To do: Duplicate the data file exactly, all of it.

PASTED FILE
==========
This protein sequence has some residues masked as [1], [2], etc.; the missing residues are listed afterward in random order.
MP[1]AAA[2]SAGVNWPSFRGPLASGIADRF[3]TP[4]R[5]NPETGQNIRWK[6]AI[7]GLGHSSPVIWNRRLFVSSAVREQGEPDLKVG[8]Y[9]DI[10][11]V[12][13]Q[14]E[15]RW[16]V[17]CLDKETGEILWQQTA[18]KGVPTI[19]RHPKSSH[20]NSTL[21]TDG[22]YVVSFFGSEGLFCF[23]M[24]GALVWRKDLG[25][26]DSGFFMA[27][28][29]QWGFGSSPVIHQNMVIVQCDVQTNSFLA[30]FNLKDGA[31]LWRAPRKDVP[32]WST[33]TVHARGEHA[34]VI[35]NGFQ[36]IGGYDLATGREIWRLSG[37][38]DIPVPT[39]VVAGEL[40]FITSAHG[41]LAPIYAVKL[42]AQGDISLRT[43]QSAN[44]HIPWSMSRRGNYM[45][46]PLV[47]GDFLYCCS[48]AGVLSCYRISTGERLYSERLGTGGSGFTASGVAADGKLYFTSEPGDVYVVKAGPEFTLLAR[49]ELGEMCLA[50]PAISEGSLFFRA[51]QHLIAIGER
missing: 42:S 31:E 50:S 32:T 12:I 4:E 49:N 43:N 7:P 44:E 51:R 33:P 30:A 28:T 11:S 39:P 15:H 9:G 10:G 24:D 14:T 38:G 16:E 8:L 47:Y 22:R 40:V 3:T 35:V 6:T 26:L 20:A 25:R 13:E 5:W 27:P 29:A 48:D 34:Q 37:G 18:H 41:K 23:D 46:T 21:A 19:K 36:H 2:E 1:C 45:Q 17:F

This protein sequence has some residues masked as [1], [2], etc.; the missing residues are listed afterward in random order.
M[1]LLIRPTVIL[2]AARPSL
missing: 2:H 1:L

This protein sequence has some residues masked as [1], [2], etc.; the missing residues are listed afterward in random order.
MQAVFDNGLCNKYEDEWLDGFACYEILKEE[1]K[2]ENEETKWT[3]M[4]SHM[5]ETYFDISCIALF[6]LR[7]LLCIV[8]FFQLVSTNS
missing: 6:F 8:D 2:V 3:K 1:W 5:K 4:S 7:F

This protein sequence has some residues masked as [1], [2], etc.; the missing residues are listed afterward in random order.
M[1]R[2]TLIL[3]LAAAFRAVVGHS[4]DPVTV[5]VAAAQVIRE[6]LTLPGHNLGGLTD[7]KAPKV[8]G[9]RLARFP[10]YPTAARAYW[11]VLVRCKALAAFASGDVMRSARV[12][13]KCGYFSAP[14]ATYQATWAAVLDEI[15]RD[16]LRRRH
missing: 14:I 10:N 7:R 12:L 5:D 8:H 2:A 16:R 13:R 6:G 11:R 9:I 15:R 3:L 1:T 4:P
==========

This protein sequence has some residues masked as [1], [2], etc.; the missing residues are listed afterward in random order.
MP[1]AAA[2]SAGVNWPSFRGPLASGIADRF[3]TP[4]R[5]NPETGQNIRWK[6]AI[7]GLGHSSPVIWNRRLFVSSAVREQGEPDLKVG[8]Y[9]DI[10][11]V[12][13]Q[14]E[15]RW[16]V[17]CLDKETGEILWQQTA[18]KGVPTI[19]RHPKSSH[20]NSTL[21]TDG[22]YVVSFFGSEGLFCF[23]M[24]GALVWRKDLG[25][26]DSGFFMA[27][28][29]QWGFGSSPVIHQNMVIVQCDVQTNSFLA[30]FNLKDGA[31]LWRAPRKDVP[32]WST[33]TVHARGEHA[34]VI[35]NGFQ[36]IGGYDLATGREIWRLSG[37][38]DIPVPT[39]VVAGEL[40]FITSAHG[41]LAPIYAVKL[42]AQGDISLRT[43]QSAN[44]HIPWSMSRRGNYM[45][46]PLV[47]GDFLYCCS[48]AGVLSCYRISTGERLYSERLGTGGSGFTASGVAADGKLYFTSEPGDVYVVKAGPEFTLLAR[49]ELGEMCLA[50]PAISEGSLFFRA[51]QHLIAIGER
missing: 42:S 31:E 50:S 32:T 12:I 4:E 49:N 43:N 7:P 44:E 51:R 33:P 30:A 28:T 11:S 39:P 15:H 9:G 10:G 24:D 14:T 38:G 16:E 8:L 47:Y 22:R 40:V 3:T 35:V 6:T 26:L 20:A 25:R 13:E 5:W 27:P 29:A 48:D 34:Q 37:G 18:H 41:K 23:D 46:T 21:A 19:K 36:H 2:E 1:C 45:Q 17:F

This protein sequence has some residues masked as [1], [2], etc.; the missing residues are listed afterward in random order.
M[1]LLIRPTVIL[2]AARPSL
missing: 2:H 1:L

This protein sequence has some residues masked as [1], [2], etc.; the missing residues are listed afterward in random order.
MQAVFDNGLCNKYEDEWLDGFACYEILKEE[1]K[2]ENEETKWT[3]M[4]SHM[5]ETYFDISCIALF[6]LR[7]LLCIV[8]FFQLVSTNS
missing: 6:F 8:D 2:V 3:K 1:W 5:K 4:S 7:F

This protein sequence has some residues masked as [1], [2], etc.; the missing residues are listed afterward in random order.
M[1]R[2]TLIL[3]LAAAFRAVVGHS[4]DPVTV[5]VAAAQVIRE[6]LTLPGHNLGGLTD[7]KAPKV[8]G[9]RLARFP[10]YPTAARAYW[11]VLVRCKALAAFASGDVMRSARV[12][13]KCGYFSAP[14]ATYQATWAAVLDEI[15]RD[16]LRRRH
missing: 14:I 10:N 7:R 12:L 5:D 8:H 2:A 16:R 13:R 6:G 11:R 9:I 15:R 3:L 1:T 4:P